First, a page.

Saturday, May 28, 2011

A Collection of Vintage Red Inks

Here is a small collection of vintage red inks from about 1938 to 1963. Red ink is just red ink. But each company's interpretation of the color red is slightly different. All of these inks are 'writing fluid' (that's an old Sheaffer designation) for fountain pens. They have all been used in fountain pens, and work amazingly well.


Carter's Hunting Red

Carter's Ink (Boston, Mass.) changed their cubed bottle design to the 'new oval' in the early 1940s, giving their product line a new facelift. The ink looks and performs very similarly to their Permanent Red and Sunset Red from the early to late 1930s. Some have considered this color red similar to venous hemoglobin (human blood). There are definitely some brown undertones. I think it's more brick-red.


Crescent Fre-Flo Red













A carmine red produced by Crescent Products Co. (Terre Haute, Ind.). See review here.



 Sanford Pen-It Cardinal Red


Sanford (Chicago, Ill.) began producing their Pen-It ink in cute little jars, probably around 1937, up until the mid 1950s. These 1-ounce bottles were initially presented in commemorative catalin (plastic) globes for the 1938 New York World's Fair. The ink is very similar to Pelikan Brilliant Red (or Noodler's Dragon's Napalm, modern), with pinkish-orange undertones.


Pelikan Brilliant Red













Wilhelm Wagenfeld created one of the classic ink-bottle designs in 1938 for G√ľnther Wagner Company, makers of Pelikan pens and inks. This bottle was produced by Vereinigte-Lausitzer-Glaswerke VLG Weisswasser. Pelikan red ink still produced today. It is a translucent red analine dye with orange and pinkish undertones, very similar to Sanford's red ink seen above.




Carter's Sunset Red

Carter's cube shaped bottles of the 1930s are a favorite among collectors. Initially, Carter's released the 'Sunset' series of inks, with all of their brightly colored inks, even green, labeled with the 'Sunset' moniker. I presume that while there may had been many changes to their formulation, the red color has remained consistent, no matter how many different ways it has been renamed and repackaged.


Waterman's Carnation Red










Although Louis Waterman’s company is noted for the capillary feed and the cartridge-filling mechanism (thanks to its French subsidiary JIF-Waterman), one of its most well-recognized company designs comes from someone outside of Waterman; that is, the Waterman ink bottle.  Ted Piazzoli was an employee of Capstan Glass of Connelsville, Pennsylvania. As such, he designed several patented jars and bottles that he signed over the rights to the Capstan company, all but the one Waterman ink bottle.  He was granted the rights to this patent in March 1936. Capstan produced the first jars for Waterman. In 1938, Capstan was reorganized as Anchor Hocking. In the early 1950s, Waterman released its larger 3-ounce ink bottle. Carnation red has a nice rose-pink shading, similar in look to Sheaffer's Skrip Persian Rose.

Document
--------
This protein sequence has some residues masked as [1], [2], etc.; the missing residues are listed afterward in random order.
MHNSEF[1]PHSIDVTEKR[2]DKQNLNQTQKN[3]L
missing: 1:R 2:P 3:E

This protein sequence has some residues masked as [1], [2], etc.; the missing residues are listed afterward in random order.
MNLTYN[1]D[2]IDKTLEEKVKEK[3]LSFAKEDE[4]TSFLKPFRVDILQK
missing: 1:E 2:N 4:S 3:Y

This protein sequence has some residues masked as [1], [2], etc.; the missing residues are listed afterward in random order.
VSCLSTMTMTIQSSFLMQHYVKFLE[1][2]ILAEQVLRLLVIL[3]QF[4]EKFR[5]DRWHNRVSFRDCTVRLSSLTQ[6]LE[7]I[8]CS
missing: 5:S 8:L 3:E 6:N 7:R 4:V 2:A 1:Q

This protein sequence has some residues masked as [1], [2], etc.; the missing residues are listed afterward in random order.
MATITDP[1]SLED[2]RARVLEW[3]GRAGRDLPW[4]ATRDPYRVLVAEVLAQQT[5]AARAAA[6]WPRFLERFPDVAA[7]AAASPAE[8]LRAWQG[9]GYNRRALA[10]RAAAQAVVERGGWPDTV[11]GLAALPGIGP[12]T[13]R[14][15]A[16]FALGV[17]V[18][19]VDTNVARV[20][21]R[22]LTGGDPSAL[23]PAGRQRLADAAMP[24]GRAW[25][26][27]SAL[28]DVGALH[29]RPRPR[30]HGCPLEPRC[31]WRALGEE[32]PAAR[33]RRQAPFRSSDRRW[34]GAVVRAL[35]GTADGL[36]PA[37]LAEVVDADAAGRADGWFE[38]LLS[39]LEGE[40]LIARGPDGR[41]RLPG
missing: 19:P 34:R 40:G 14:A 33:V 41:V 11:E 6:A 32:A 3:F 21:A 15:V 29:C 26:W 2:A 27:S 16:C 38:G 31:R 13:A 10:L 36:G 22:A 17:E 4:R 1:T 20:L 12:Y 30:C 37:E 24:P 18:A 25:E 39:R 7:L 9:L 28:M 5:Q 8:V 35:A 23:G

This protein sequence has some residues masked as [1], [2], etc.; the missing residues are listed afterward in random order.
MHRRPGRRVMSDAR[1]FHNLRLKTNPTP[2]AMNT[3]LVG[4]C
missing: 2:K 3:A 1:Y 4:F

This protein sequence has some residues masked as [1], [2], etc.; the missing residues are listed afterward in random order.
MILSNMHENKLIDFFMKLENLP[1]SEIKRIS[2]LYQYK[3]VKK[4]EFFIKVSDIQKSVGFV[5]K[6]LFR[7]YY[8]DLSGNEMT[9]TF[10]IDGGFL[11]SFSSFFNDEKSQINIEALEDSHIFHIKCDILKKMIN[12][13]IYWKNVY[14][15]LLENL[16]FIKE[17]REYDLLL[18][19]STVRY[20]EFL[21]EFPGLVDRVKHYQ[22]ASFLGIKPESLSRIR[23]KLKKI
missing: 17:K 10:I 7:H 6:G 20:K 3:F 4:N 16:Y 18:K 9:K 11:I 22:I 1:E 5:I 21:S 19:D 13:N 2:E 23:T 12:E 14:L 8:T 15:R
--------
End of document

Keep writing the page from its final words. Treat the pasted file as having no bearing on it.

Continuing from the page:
Sheaffer Skrip Red











Sheaffer Skrip Persian Rose














Here are two classic Sheaffer inks from the 1950s. Since the 1940s, Sheaffer began producing a glass bottle with a small well at the top for users to dip their fountain pen nib without dipping it straight into the mother lode.  Skrip Red is considered by many to be a "true red," whatever that means. I think it's shade represents the color of a stop sign. Perhaps you're not seeing stop-sign red in my photographic sample. However, when you brush the ink onto the page, it becomes very clear. Skrip's Persian Rose is what I call the mythical ink for two reasons: one, it's a color that has been copied by several ink producers over the past 70 years; two, because of instability of the dye, no two Persian Rose inks remain exactly the same. Some have a nice deep rose color like you see here, others have turned to an avocado green. You can still purchase Skrip Red ink new. But Persian Rose is a rare find, with bottle prices ranging from $25 to $85 for a 2-ounce bottle.


Parker Quink Red



I love these diamond-shaped bottles from the late 1950s-early 1960s. Parker's Quink ink was originally formulated in the 1930s. Quink red has a very pleasant cherry-red color that calls attention to itself when using it for marking up black typed copy. It's a bit bright as a regular writer on a filled page.
























1 comment:

  1. Great Review! I've never seen those early Pelikan bottles before, and they look very nice, now I know where Montblanc got their design from (with a little bit of a twist).
    Here in the UK I sometimes come across vintage English and French inks but unfortunately the more esoteric American inks seem never to have made it across the water. Thanks for taking the time to put this together for us all.

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